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Wealth Industry Takes Deep Dive Into GDPR Impact

Tom Burroughes, Group Editor , London, 10 April 2018

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A recent conference held by this news service drew practitioners from the UK and European wealth industries to discuss the effects of major data protection rules due to take effect in May.

Preparing for the forthcoming European Union rules on data protection and making sure businesses comply effectively must be embedded in the culture of organizations and not simply treated as technology issues, a recent conference in London heard.

“Where we set up our programme [about GDPR] this is about change management, about business transformation,” Ben Revill, business manager of Xpedition, formerly known as Touchstone CRM, told the WealthBriefing event. The conference was held at the held at the offices of EY at 1 More London Riverside, London.

Revill, speaking on the first of two panels at the event, talked to his co-panelists and delegates after the general issues around GDPR were set out by Anthony Kirby, associate partner at EY. 

The weeks leading up to the start of GDPR on 25 March requires firms to ensure people consent to the information that needs to be held about them; to document what information an organisation holds; review privacy nights; nominate data protection officers, and ensure protection of specific rights. Firms such as private banks and wealth managers are in a race against the clock to ensure that they are compliant ahead of the May deadline or risk facing fines, including up to 4 per cent of their annual global turnover or €20 million ($23.5 million), whichever is higher. Official bodies such as the Information Commissioner’s Office have issued guidance about what people should do. 

The regulations come into force less than five months after the financial market sector has had to wrestle with another major set of EU rules: the Markets in Financial Instruments Directive, second iteration, aka MiFID II. The ability by wealth managers to get ready for GDPR, having just coped with the MiFID II regime, was a discussion point at the WealthBriefing conference.

Speakers on the first panel were Kayleigh Lewis, chief engagement consultant, Xpedition; Xpedition’s Revill; James Rounds, associated partner, EY; Monica Sasso, director, wealth management regulatory change, Deutsche Bank and Irwin Spilka, group and UK data protection officer, Stonehage Fleming.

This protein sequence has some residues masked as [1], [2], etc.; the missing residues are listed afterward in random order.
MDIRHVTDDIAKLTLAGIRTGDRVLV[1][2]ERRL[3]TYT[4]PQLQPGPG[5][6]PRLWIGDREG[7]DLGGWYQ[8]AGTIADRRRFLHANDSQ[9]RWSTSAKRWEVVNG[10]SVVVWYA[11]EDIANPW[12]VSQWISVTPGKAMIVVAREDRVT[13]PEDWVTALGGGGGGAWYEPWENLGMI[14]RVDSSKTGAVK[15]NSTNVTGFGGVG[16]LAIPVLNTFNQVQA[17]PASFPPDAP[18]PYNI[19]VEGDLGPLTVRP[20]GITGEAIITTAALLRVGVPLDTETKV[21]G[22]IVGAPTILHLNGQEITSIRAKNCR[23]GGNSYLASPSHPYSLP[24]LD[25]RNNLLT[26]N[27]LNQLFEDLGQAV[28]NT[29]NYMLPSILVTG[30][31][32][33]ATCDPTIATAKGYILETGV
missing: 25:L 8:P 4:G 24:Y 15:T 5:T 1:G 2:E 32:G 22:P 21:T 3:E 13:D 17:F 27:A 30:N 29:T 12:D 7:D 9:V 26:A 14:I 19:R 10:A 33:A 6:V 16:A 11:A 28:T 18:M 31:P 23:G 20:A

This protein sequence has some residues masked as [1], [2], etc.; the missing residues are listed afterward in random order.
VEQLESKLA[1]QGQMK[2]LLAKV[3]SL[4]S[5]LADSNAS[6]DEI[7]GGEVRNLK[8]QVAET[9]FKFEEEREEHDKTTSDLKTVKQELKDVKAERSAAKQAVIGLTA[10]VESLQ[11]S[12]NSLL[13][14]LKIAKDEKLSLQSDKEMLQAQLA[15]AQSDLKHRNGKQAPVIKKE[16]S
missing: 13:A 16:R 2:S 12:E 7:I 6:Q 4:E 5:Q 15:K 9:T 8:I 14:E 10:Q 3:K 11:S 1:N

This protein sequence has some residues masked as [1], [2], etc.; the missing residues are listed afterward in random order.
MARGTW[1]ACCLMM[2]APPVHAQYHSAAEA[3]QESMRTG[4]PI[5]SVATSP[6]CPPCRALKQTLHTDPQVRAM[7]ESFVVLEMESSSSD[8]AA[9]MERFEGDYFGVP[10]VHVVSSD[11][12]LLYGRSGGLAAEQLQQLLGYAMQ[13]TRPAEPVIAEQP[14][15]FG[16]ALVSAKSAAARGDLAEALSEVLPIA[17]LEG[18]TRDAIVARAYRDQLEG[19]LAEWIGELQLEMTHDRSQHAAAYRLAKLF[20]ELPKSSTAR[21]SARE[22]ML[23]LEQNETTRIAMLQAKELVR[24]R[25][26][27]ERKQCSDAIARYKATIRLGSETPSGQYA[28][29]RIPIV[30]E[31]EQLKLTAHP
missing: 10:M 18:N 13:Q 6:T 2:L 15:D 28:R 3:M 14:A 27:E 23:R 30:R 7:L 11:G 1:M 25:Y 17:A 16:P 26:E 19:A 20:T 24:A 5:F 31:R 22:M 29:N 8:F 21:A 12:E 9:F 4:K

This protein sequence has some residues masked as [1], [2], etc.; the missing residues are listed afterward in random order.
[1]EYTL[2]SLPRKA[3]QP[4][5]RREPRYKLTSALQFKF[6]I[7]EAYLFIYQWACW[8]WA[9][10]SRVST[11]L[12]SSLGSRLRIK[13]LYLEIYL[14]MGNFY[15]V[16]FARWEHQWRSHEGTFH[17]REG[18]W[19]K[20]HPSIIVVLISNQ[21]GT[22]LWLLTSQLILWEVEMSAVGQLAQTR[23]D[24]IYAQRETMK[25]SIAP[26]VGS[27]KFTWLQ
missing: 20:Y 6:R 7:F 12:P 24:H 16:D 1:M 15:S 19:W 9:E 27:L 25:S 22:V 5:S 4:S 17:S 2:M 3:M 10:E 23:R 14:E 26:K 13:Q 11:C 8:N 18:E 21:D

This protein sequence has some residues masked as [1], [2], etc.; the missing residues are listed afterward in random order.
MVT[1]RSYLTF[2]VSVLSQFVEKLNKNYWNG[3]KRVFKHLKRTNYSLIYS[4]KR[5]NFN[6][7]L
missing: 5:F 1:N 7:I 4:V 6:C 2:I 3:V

The second panel featured Chris Hamblin, editor of Compliance Matters; Shaun Hurst, subject matter expert at Actiance; Jeremy Kajendran, senior manager at EY; Robin Smith, senior director at Actiance, and Richard Syers, technical director, Actiance. Sponsors for the conference were Actiance, EY and Xpedition. Supporting organisations were ProFundCom, smartKYC and CPE.

First panel
Panelists dealt with issues such as how firms should ensure the whole organisation puts GDPR into action, monitor what GDPR demands and deal with issues such as switching data from paper to digital platforms. 

A key term to grasp is “transparency”, Spilka said: “People need to know how individuals use, share, collect and store their information.” Deutsche’s Sasso, talking about the “consent” issue, said that in a business such as her own, there were not a wide range of areas requiring consent from clients, but the old approach of “negative consent” (a client opting out of some form of process) was over. Going forward, consent has to be “purposeful” Sasso said. She argued that it was harder for relatively small organisations to successfully implement GDPR than larger ones because of the gap in resources available. 

Revill argued that GDPR should be treated as a chance for firms to sort out their data/information systems, rather than simply treat it as a compliance issue. “Firms are seeing this as an opportunity to change the way they work,” he said. How prepared firms are for GDPR will be guided by their business model…..some clients think it is quite cool that banks are picking up on data and using it,” he said.  For some firms, such as those operating a franchise model or outsourcing a considerable amount of work, the GDPR challenges can be more complex. EY’s James Rounds, asked about whether clients will want to receive personalised data from organisations, said that some clients will want such services.

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